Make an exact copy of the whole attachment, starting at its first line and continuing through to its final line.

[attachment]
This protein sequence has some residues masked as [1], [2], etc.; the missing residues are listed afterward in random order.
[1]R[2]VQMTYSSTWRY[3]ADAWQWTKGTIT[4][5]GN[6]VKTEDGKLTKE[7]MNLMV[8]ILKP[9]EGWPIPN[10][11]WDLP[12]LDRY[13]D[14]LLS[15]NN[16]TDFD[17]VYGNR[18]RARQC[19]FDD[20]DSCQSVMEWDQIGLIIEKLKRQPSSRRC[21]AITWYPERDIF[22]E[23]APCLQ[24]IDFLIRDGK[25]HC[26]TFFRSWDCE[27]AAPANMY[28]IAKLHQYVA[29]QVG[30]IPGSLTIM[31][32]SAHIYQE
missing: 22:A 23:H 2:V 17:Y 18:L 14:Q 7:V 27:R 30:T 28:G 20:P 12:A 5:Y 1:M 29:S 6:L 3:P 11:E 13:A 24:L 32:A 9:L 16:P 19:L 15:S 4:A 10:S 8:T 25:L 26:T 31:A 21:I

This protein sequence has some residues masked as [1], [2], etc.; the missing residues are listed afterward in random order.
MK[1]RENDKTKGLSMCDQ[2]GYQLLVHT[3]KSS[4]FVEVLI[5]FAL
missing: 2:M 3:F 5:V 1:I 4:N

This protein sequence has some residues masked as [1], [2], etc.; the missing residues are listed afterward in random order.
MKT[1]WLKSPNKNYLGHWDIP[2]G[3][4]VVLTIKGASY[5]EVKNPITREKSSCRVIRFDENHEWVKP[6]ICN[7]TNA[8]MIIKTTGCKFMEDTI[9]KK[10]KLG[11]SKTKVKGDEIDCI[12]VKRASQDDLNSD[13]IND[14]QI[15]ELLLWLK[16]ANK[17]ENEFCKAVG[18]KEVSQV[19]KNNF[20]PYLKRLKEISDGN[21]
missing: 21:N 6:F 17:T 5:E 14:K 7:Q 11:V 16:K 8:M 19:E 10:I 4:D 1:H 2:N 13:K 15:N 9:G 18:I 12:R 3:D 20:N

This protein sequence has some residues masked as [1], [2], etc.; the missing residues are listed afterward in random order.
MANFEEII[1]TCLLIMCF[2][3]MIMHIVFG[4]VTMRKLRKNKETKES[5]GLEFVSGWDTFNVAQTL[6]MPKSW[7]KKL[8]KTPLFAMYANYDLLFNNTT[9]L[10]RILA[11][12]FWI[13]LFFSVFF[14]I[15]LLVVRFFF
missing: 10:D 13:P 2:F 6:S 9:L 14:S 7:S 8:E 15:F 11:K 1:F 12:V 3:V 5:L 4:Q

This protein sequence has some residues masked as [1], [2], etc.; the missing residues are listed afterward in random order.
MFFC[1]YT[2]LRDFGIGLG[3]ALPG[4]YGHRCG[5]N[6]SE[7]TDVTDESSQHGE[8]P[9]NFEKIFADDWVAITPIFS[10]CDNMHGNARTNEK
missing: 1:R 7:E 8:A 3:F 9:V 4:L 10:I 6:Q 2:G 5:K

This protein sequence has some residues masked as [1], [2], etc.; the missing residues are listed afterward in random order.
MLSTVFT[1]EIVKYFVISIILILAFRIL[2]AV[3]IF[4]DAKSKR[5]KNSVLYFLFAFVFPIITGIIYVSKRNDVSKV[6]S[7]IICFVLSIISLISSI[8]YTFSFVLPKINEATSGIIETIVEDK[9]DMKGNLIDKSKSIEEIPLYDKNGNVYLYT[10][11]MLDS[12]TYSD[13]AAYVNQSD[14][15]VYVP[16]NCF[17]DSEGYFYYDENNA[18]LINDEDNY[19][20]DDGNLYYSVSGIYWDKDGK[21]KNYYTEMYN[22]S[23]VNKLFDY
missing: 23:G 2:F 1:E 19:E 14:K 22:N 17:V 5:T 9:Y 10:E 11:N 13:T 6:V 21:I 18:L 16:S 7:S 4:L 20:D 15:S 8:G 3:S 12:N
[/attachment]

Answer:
This protein sequence has some residues masked as [1], [2], etc.; the missing residues are listed afterward in random order.
[1]R[2]VQMTYSSTWRY[3]ADAWQWTKGTIT[4][5]GN[6]VKTEDGKLTKE[7]MNLMV[8]ILKP[9]EGWPIPN[10][11]WDLP[12]LDRY[13]D[14]LLS[15]NN[16]TDFD[17]VYGNR[18]RARQC[19]FDD[20]DSCQSVMEWDQIGLIIEKLKRQPSSRRC[21]AITWYPERDIF[22]E[23]APCLQ[24]IDFLIRDGK[25]HC[26]TFFRSWDCE[27]AAPANMY[28]IAKLHQYVA[29]QVG[30]IPGSLTIM[31][32]SAHIYQE
missing: 22:A 23:H 2:V 17:Y 18:L 14:Q 7:V 27:R 30:T 28:G 20:P 12:A 5:Y 1:M 29:S 6:L 3:P 11:E 13:A 24:L 32:A 9:L 16:P 19:L 15:S 4:A 10:S 8:T 25:L 26:T 31:A 21:I

This protein sequence has some residues masked as [1], [2], etc.; the missing residues are listed afterward in random order.
MK[1]RENDKTKGLSMCDQ[2]GYQLLVHT[3]KSS[4]FVEVLI[5]FAL
missing: 2:M 3:F 5:V 1:I 4:N

This protein sequence has some residues masked as [1], [2], etc.; the missing residues are listed afterward in random order.
MKT[1]WLKSPNKNYLGHWDIP[2]G[3][4]VVLTIKGASY[5]EVKNPITREKSSCRVIRFDENHEWVKP[6]ICN[7]TNA[8]MIIKTTGCKFMEDTI[9]KK[10]KLG[11]SKTKVKGDEIDCI[12]VKRASQDDLNSD[13]IND[14]QI[15]ELLLWLK[16]ANK[17]ENEFCKAVG[18]KEVSQV[19]KNNF[20]PYLKRLKEISDGN[21]
missing: 21:N 6:F 17:T 5:E 14:K 7:Q 11:V 16:K 8:M 19:E 10:I 4:D 1:H 2:N 13:K 15:N 9:G 18:I 12:R 3:D 20:N

This protein sequence has some residues masked as [1], [2], etc.; the missing residues are listed afterward in random order.
MANFEEII[1]TCLLIMCF[2][3]MIMHIVFG[4]VTMRKLRKNKETKES[5]GLEFVSGWDTFNVAQTL[6]MPKSW[7]KKL[8]KTPLFAMYANYDLLFNNTT[9]L[10]RILA[11][12]FWI[13]LFFSVFF[14]I[15]LLVVRFFF
missing: 10:D 13:P 2:F 6:S 9:L 14:S 7:S 8:E 15:F 11:K 1:F 12:V 3:V 5:L 4:Q

This protein sequence has some residues masked as [1], [2], etc.; the missing residues are listed afterward in random order.
MFFC[1]YT[2]LRDFGIGLG[3]ALPG[4]YGHRCG[5]N[6]SE[7]TDVTDESSQHGE[8]P[9]NFEKIFADDWVAITPIFS[10]CDNMHGNARTNEK
missing: 1:R 7:E 8:A 3:F 9:V 4:L 10:I 6:Q 2:G 5:K

This protein sequence has some residues masked as [1], [2], etc.; the missing residues are listed afterward in random order.
MLSTVFT[1]EIVKYFVISIILILAFRIL[2]AV[3]IF[4]DAKSKR[5]KNSVLYFLFAFVFPIITGIIYVSKRNDVSKV[6]S[7]IICFVLSIISLISSI[8]YTFSFVLPKINEATSGIIETIVEDK[9]DMKGNLIDKSKSIEEIPLYDKNGNVYLYT[10][11]MLDS[12]TYSD[13]AAYVNQSD[14][15]VYVP[16]NCF[17]DSEGYFYYDENNA[18]LINDEDNY[19][20]DDGNLYYSVSGIYWDKDGK[21]KNYYTEMYN[22]S[23]VNKLFDY
missing: 23:G 2:F 1:E 19:E 14:K 22:N 17:V 5:T 9:Y 10:E 11:N 13:T 6:V 21:I 18:L 16:S 7:S 4:L 20:D 15:S 8:G 3:S 12:N